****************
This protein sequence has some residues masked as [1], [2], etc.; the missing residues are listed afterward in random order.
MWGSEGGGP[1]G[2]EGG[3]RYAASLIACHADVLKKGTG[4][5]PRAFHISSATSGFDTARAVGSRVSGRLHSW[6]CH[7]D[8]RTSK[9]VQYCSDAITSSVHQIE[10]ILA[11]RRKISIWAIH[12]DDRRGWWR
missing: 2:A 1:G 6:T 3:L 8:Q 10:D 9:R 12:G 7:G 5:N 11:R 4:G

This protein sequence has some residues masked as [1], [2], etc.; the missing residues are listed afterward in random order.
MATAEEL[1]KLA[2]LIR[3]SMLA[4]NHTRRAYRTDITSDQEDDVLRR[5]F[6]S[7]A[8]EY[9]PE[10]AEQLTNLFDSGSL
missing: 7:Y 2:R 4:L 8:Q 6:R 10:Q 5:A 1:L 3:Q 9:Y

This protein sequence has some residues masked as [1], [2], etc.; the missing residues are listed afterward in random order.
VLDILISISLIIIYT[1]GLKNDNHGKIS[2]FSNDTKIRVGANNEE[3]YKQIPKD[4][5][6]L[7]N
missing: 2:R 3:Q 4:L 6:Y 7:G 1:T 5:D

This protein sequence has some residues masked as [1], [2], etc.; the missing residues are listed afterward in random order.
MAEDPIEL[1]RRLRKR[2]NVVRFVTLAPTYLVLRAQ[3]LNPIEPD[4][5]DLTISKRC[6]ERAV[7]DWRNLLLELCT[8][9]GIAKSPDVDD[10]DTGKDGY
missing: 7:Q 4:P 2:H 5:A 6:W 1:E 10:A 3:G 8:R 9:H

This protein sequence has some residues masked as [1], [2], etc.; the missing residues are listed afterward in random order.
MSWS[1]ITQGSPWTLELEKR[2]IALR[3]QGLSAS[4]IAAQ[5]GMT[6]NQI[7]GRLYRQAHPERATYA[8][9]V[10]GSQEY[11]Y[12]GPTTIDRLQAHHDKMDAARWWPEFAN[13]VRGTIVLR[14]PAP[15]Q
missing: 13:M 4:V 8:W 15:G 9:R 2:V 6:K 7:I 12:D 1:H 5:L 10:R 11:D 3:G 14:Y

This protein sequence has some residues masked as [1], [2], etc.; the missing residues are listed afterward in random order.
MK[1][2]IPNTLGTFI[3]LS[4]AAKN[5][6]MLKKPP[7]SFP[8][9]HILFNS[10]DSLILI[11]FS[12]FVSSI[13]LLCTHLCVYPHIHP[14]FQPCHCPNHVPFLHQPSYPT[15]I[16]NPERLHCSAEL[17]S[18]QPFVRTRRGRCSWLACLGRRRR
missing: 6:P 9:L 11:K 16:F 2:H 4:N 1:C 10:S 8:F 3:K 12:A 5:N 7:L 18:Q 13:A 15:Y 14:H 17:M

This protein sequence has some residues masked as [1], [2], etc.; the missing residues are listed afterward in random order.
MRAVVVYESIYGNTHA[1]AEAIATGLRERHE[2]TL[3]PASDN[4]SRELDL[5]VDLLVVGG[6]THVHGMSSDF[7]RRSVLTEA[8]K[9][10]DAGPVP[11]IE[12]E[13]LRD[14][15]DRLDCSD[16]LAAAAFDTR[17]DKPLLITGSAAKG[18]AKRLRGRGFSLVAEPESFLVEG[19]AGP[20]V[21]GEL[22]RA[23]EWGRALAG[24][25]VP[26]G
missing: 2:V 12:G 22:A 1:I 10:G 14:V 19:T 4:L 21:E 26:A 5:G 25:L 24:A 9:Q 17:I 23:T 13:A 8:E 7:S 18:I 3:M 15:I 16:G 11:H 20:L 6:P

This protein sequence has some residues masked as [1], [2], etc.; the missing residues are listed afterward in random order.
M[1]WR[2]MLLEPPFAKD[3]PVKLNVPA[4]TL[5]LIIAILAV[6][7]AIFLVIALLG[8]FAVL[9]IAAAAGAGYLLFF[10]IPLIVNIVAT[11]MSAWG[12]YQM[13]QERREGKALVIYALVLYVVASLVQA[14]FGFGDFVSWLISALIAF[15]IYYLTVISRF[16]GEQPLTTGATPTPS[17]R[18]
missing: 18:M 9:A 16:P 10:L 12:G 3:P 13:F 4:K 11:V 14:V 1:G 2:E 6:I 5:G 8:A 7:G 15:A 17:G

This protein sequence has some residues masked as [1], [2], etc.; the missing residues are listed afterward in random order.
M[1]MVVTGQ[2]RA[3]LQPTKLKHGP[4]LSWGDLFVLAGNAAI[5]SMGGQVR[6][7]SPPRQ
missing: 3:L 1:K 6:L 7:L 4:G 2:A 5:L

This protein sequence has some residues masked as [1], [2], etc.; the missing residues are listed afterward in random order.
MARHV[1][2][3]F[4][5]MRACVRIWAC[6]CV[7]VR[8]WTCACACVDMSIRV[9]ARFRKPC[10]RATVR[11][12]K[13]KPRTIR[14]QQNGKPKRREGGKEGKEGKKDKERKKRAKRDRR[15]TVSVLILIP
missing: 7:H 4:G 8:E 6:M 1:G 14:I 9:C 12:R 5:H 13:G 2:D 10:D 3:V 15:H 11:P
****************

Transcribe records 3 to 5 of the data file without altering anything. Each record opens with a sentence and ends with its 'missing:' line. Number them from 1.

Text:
This protein sequence has some residues masked as [1], [2], etc.; the missing residues are listed afterward in random order.
VLDILISISLIIIYT[1]GLKNDNHGKIS[2]FSNDTKIRVGANNEE[3]YKQIPKD[4][5][6]L[7]N
missing: 2:R 3:Q 4:L 6:Y 7:G 1:T 5:D

This protein sequence has some residues masked as [1], [2], etc.; the missing residues are listed afterward in random order.
MAEDPIEL[1]RRLRKR[2]NVVRFVTLAPTYLVLRAQ[3]LNPIEPD[4][5]DLTISKRC[6]ERAV[7]DWRNLLLELCT[8][9]GIAKSPDVDD[10]DTGKDGY
missing: 7:Q 4:P 2:H 5:A 6:W 1:E 10:A 3:G 8:R 9:H

This protein sequence has some residues masked as [1], [2], etc.; the missing residues are listed afterward in random order.
MSWS[1]ITQGSPWTLELEKR[2]IALR[3]QGLSAS[4]IAAQ[5]GMT[6]NQI[7]GRLYRQAHPERATYA[8][9]V[10]GSQEY[11]Y[12]GPTTIDRLQAHHDKMDAARWWPEFAN[13]VRGTIVLR[14]PAP[15]Q
missing: 13:M 4:V 8:W 15:G 9:R 2:V 6:K 7:I 12:D 1:H 5:L 10:R 11:D 3:G 14:Y